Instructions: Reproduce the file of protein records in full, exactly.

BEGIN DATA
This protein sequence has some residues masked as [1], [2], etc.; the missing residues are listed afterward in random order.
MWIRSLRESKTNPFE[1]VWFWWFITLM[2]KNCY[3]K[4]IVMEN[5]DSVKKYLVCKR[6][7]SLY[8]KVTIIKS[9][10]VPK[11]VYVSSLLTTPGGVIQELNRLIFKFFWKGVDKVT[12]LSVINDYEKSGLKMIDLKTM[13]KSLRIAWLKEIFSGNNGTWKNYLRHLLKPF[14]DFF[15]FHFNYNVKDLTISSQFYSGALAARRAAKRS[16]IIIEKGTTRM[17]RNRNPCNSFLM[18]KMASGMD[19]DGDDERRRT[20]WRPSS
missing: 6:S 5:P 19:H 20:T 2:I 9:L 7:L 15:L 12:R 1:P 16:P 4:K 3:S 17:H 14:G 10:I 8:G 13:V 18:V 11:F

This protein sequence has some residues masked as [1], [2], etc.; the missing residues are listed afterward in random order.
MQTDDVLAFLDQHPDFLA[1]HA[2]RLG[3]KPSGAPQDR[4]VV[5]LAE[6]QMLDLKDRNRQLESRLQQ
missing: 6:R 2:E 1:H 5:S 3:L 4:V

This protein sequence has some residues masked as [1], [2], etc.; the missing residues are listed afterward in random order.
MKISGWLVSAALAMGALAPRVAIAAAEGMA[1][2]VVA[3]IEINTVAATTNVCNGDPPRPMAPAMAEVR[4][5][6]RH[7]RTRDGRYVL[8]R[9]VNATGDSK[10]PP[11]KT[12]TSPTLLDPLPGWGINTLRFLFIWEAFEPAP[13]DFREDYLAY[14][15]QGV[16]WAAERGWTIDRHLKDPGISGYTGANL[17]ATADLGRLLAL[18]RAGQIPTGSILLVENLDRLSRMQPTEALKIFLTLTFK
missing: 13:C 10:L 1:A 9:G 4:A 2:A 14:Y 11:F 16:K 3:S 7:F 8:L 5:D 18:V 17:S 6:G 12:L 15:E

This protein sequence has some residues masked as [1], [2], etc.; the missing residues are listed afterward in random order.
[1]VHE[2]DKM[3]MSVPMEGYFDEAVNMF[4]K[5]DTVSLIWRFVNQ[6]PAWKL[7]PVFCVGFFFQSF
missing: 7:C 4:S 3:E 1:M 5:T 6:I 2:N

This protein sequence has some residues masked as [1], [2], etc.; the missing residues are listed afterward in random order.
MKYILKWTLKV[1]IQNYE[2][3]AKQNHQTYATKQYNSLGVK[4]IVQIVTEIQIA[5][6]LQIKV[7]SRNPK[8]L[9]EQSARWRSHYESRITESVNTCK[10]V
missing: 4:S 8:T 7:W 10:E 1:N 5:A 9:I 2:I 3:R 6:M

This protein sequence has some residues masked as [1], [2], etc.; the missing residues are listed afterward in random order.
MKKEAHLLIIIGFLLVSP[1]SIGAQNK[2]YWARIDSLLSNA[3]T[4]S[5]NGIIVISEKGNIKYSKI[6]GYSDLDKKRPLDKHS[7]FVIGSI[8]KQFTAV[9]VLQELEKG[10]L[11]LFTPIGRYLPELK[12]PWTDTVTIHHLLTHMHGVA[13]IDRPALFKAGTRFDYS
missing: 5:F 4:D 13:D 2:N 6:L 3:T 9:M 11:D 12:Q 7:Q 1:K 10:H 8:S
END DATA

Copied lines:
This protein sequence has some residues masked as [1], [2], etc.; the missing residues are listed afterward in random order.
MWIRSLRESKTNPFE[1]VWFWWFITLM[2]KNCY[3]K[4]IVMEN[5]DSVKKYLVCKR[6][7]SLY[8]KVTIIKS[9][10]VPK[11]VYVSSLLTTPGGVIQELNRLIFKFFWKGVDKVT[12]LSVINDYEKSGLKMIDLKTM[13]KSLRIAWLKEIFSGNNGTWKNYLRHLLKPF[14]DFF[15]FHFNYNVKDLTISSQFYSGALAARRAAKRS[16]IIIEKGTTRM[17]RNRNPCNSFLM[18]KMASGMD[19]DGDDERRRT[20]WRPSS
missing: 6:S 5:P 19:H 20:T 2:I 9:L 7:L 15:L 12:R 1:P 16:P 4:K 3:S 17:H 14:G 10:I 8:G 13:V 18:V 11:F

This protein sequence has some residues masked as [1], [2], etc.; the missing residues are listed afterward in random order.
MQTDDVLAFLDQHPDFLA[1]HA[2]RLG[3]KPSGAPQDR[4]VV[5]LAE[6]QMLDLKDRNRQLESRLQQ
missing: 6:R 2:E 1:H 5:S 3:L 4:V

This protein sequence has some residues masked as [1], [2], etc.; the missing residues are listed afterward in random order.
MKISGWLVSAALAMGALAPRVAIAAAEGMA[1][2]VVA[3]IEINTVAATTNVCNGDPPRPMAPAMAEVR[4][5][6]RH[7]RTRDGRYVL[8]R[9]VNATGDSK[10]PP[11]KT[12]TSPTLLDPLPGWGINTLRFLFIWEAFEPAP[13]DFREDYLAY[14][15]QGV[16]WAAERGWTIDRHLKDPGISGYTGANL[17]ATADLGRLLAL[18]RAGQIPTGSILLVENLDRLSRMQPTEALKIFLTLTFK
missing: 13:C 10:L 1:A 9:G 4:A 2:A 14:Y 11:F 16:K 3:S 7:F 8:L 5:D 18:V 17:S 6:G 12:L 15:E

This protein sequence has some residues masked as [1], [2], etc.; the missing residues are listed afterward in random order.
[1]VHE[2]DKM[3]MSVPMEGYFDEAVNMF[4]K[5]DTVSLIWRFVNQ[6]PAWKL[7]PVFCVGFFFQSF
missing: 7:C 4:S 3:E 1:M 5:T 6:I 2:N

This protein sequence has some residues masked as [1], [2], etc.; the missing residues are listed afterward in random order.
MKYILKWTLKV[1]IQNYE[2][3]AKQNHQTYATKQYNSLGVK[4]IVQIVTEIQIA[5][6]LQIKV[7]SRNPK[8]L[9]EQSARWRSHYESRITESVNTCK[10]V
missing: 4:S 8:T 7:W 10:E 1:N 5:A 9:I 2:I 3:R 6:M

This protein sequence has some residues masked as [1], [2], etc.; the missing residues are listed afterward in random order.
MKKEAHLLIIIGFLLVSP[1]SIGAQNK[2]YWARIDSLLSNA[3]T[4]S[5]NGIIVISEKGNIKYSKI[6]GYSDLDKKRPLDKHS[7]FVIGSI[8]KQFTAV[9]VLQELEKG[10]L[11]LFTPIGRYLPELK[12]PWTDTVTIHHLLTHMHGVA[13]IDRPALFKAGTRFDYS
missing: 5:F 4:D 13:D 2:N 6:L 3:T 9:M 11:D 12:Q 7:Q 1:K 10:H 8:S